This Wednesday (27 February) most of the students, and teachers, at Catholic schools in Vancouver, Canada, will be wearing pink polo shirts to show their solidarity against bullies and bullying. In a heart-warming story, pink polo shirts have become an anti-bullying symbol after a student in Nova Scotia was harassed when he wore a pink polo shirt on the first day of school. A group of bullies accosted the boy, called him names, claimed he was homosexual, and threatened to beat him up.
Two older students, David Shepherd and Travis Price, were incensed to hear about this behaviour and went to a local discount shop, where they bought 50 pink vests which they handed out at assembly the following morning. The bullies were never heard from again. ‘I learned that two people can come up with an idea, run with it, and it can do wonders,’ said Price who is 17. ‘Finally, someone stood up for a weaker kid.’ The ‘pink polo shirts’ strategy spread fast, becoming a feature of dozens of schools across Canada. Now a national radio DJ has taken it to heart.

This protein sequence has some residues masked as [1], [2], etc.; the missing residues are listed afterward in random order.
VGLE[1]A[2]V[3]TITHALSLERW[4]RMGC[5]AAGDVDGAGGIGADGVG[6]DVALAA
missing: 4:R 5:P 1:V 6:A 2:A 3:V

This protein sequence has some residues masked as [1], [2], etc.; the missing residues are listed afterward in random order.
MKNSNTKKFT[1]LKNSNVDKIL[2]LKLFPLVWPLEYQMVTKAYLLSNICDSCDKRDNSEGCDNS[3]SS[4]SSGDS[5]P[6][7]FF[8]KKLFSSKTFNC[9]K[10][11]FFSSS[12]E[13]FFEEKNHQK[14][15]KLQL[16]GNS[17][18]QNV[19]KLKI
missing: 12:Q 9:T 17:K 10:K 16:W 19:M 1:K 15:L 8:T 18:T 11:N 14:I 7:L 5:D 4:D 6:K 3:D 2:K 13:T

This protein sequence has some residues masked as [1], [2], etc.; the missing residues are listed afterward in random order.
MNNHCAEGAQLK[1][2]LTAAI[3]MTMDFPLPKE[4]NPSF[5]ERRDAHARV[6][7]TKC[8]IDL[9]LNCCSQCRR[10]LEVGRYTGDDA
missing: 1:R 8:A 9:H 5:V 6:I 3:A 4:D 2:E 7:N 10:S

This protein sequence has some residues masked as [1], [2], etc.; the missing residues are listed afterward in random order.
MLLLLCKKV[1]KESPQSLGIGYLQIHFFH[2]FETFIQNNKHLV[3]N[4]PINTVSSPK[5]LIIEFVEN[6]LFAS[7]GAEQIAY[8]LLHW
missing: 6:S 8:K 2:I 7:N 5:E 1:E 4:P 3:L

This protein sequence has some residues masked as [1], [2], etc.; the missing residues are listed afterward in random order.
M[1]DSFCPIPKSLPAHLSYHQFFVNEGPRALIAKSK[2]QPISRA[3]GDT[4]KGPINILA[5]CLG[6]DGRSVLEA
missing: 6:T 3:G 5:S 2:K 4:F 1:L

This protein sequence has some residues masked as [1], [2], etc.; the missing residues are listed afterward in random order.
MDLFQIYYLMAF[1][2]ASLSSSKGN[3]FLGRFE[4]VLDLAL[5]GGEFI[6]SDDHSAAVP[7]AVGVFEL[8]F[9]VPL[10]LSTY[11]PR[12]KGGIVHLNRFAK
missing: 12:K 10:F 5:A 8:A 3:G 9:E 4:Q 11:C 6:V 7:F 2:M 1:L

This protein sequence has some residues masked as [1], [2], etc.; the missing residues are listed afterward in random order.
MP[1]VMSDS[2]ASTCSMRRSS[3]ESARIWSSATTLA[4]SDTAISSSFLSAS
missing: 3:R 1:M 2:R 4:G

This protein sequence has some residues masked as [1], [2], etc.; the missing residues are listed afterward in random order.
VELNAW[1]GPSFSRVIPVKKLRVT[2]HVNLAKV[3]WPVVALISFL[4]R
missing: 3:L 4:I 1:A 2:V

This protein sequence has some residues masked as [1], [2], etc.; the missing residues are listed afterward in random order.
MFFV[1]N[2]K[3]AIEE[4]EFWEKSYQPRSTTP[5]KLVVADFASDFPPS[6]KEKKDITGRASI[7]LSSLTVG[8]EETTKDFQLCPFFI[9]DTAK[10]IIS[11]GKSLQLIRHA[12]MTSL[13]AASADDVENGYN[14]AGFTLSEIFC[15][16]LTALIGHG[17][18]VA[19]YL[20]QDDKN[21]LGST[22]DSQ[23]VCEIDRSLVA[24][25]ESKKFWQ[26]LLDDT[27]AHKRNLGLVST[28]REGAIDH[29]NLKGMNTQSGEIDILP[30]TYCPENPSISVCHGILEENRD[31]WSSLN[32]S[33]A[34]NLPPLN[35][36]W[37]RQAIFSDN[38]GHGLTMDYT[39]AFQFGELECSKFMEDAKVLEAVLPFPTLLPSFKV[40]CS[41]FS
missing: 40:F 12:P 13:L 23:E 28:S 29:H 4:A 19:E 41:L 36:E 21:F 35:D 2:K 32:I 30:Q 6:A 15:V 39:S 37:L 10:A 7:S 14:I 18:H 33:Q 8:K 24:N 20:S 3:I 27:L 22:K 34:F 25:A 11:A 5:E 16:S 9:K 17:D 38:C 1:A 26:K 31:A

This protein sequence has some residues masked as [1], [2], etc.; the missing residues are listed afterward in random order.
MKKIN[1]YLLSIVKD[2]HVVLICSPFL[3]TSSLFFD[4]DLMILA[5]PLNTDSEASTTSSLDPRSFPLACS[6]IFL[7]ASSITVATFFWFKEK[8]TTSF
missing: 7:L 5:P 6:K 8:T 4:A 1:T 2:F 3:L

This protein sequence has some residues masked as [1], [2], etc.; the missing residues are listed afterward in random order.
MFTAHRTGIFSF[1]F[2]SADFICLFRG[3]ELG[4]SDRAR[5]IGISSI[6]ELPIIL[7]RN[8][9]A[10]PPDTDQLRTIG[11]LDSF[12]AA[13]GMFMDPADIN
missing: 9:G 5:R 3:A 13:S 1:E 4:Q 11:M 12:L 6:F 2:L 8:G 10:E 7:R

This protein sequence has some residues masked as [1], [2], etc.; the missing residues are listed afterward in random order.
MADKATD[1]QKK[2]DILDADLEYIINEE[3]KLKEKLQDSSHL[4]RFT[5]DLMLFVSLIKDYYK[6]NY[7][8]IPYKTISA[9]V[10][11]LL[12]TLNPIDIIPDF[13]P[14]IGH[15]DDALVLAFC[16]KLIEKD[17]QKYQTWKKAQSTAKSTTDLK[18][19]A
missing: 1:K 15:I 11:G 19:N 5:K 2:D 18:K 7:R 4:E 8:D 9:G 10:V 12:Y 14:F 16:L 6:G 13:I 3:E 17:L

Wednesday’s Pink Polo Shirts Day is part of her on-air campaign to encourage an action plan about bullying. ‘We also want parents and teachers to understand how important a role they can play in helping kids who are bullied,’ the DJ Clark said. ‘It seems everyone has a story. So many people either bear the scars of being bullied, the shame of having been a bully themselves, or are dead scared it will happen to their child. Bullying and the harm it does can last a lifetime. Getting involved in Pink Polo Shirts Day fulfills our mission to help the innocent. It also lets bullies know their behaviour will not be tolerated.’
Pink polo courtesy of sometimesdee